People really like to bash Apple on here; I really don't understand why tbh, half of whats said is rubbish, and the other half is over-exagerated!

Without major players prepared to push the boundaries of science and technology we wouldn't get the evolution in technology that we have today.

Archean Archean, TechSpot Paladin, said:

Well that would make them no different to google, which everyone doesn't seem to be bothered about. (the company in general anyway).

I am very much concerned about it, that is why I rarely use it.

Your argument could be true of absolutely any company that brings the technology to the forefront of the consumer market.

Every corporation whether its MS or Apple or others, are driven by one single objective, i.e. to make money at every cost, I'm sorry but that is the reality we live in.

People really like to bash Apple on here; I really don't understand why tbh, half of whats said is rubbish, and the other half is over-exagerated!

Is it? I don't know of any other company which would try to 'control' the devices/products they sell in such a intrusive way except Apple. Once, a consumer buy something it effectively becomes his or her property. Hence, it is none of Apple's business what users can do or can't do with that device.

Without major players prepared to push the boundaries of science and technology we wouldn't get the evolution in technology that we have today.

To some extent I would agree, but I'm afraid my first argument need be reminded again, everything is drive by profit, so if they could get away with not having to do much with regard to innovation they will do it, very recent example can be nVidia, look how they fooled the masses by simply re-branding their older generation product over and over and over again and sold it to masses. You need to understand that the capitalist world we live in, is not driven by desire to make improvements for the sake of good of the people, it thrives and lives on only one thing i.e. make money at the cost of others come what may. So, Apple is no different in this regard, the only thing they do good is sell their ideas more effectively without giving the impression that infact they are only intending to 'lend' whatever they are selling to you for use (at least that is my impression from how they try to stop every attempt of jailbreak about their products).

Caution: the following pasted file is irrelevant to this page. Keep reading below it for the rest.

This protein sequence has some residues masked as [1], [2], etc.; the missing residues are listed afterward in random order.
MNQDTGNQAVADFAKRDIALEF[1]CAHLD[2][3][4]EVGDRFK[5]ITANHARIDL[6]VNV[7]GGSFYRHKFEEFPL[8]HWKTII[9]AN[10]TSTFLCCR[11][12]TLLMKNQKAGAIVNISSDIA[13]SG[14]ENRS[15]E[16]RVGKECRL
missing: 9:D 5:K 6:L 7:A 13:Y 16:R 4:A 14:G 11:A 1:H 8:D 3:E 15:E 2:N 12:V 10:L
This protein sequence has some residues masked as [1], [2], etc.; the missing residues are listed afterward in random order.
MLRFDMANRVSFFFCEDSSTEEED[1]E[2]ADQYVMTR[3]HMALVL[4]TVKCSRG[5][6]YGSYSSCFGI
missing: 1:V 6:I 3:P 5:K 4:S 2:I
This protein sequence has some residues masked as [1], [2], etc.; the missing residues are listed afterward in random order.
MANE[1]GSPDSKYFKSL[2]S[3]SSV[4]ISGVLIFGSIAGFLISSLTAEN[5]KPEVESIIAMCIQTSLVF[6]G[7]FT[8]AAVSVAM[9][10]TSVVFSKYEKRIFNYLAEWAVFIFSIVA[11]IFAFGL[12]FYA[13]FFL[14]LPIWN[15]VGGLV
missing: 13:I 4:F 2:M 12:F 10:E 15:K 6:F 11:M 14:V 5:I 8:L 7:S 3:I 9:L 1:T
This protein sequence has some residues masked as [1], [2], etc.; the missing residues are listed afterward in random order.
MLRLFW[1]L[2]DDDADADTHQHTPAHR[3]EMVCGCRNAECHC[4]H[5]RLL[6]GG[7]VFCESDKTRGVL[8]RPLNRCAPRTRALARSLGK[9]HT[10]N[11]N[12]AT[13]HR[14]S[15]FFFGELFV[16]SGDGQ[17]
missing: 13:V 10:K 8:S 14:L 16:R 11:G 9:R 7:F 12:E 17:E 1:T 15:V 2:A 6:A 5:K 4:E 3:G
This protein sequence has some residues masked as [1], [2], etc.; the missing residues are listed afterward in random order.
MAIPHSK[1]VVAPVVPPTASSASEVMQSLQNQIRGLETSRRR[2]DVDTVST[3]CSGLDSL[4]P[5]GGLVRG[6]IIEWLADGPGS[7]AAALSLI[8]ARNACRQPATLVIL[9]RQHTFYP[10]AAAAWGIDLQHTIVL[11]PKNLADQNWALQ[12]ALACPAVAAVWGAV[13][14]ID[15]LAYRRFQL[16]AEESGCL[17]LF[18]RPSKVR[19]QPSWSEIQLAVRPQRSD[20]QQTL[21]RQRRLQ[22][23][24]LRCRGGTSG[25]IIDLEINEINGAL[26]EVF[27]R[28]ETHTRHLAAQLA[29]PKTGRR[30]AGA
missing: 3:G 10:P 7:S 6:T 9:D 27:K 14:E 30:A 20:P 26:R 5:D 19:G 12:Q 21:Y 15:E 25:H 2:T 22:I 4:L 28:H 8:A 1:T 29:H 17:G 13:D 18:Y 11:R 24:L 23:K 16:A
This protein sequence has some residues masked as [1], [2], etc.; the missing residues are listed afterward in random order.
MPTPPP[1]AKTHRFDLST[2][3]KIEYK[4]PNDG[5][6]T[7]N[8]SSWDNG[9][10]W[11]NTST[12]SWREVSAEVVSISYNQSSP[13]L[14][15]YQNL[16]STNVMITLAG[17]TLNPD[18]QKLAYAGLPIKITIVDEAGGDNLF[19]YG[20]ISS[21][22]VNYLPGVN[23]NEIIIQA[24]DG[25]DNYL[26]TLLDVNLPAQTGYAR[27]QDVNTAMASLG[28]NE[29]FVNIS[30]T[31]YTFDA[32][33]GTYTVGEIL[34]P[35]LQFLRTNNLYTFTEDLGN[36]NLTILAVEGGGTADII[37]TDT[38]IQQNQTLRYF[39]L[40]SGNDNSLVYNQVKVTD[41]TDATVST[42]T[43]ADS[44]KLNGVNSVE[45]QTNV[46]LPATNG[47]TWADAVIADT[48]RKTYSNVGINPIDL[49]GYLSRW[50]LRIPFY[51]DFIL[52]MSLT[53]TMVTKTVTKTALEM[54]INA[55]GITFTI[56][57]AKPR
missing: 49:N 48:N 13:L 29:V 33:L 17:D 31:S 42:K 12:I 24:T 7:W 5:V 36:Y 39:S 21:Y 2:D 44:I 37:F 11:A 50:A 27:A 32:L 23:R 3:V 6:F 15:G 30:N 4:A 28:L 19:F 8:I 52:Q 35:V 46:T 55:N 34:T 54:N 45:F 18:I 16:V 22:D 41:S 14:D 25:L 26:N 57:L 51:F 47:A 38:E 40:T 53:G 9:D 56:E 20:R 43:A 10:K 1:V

Leeky Leeky said:

Is it? I don't know of any other company which would try to 'control' the devices/products they sell in such a intrusive way except Apple. Once, a consumer buy something it effectively becomes his or her property. Hence, it is none of Apple's business what users can do or can't do with that device.

That can be seen as negative, or a positive, dependant on how you wish to view the situation.

Its Apple's very same strict proprietry hardware that's enabled it to work so successfully. Windows 7 has changed that somewhat, but nobody can deny it works well for Apple, and certainly makes using their devices much easier.

Jailbraking can be viewed from two fronts; Why should Apple honour warranties (for example) on devices that have had the software completely changed? Its quite common in any marketplace to prevent warranty claims to those that mess with, or change the specification of anything under warranty. I don't see how Apple should be any different, nor be treated any different. If you hacked your BIOS, I doubt the motherboard manufacturer would allow you to claim under warranty!

To some extent I would agree, but I'm afraid my first argument need be reminded again, everything is drive by profit, so if they could get away with not having to do much with regard to innovation they will do it, very recent example can be nVidia, look how they fooled the masses by simply re-branding their older generation product over and over and over again and sold it to masses. You need to understand that the capitalist world we live in, is not driven by desire to make improvements for the sake of good of the people, it thrives and lives on only one thing i.e. make money at the cost of others come what may. So, Apple is no different in this regard, the only thing they do good is sell their ideas more effectively without giving the impression that infact they are only intending to 'lend' whatever they are selling to you for use (at least that is my impression from how they try to stop every attempt of jailbreak about their products).

I do understand the world we live in. Apple need to make money to survive, and everything they do is driven by that.

I totally disagree that they lend you products. Under warranty you have to abide by many rules. I don't see the issue with it, its just another reason to knock Apple for doing something most manufacturers would do any way.

I do get what your saying though, and I'm not in the slightest bit blind to it all.

satty said:

whoa... this does not seem to me as the best way to lock my PC...!!!!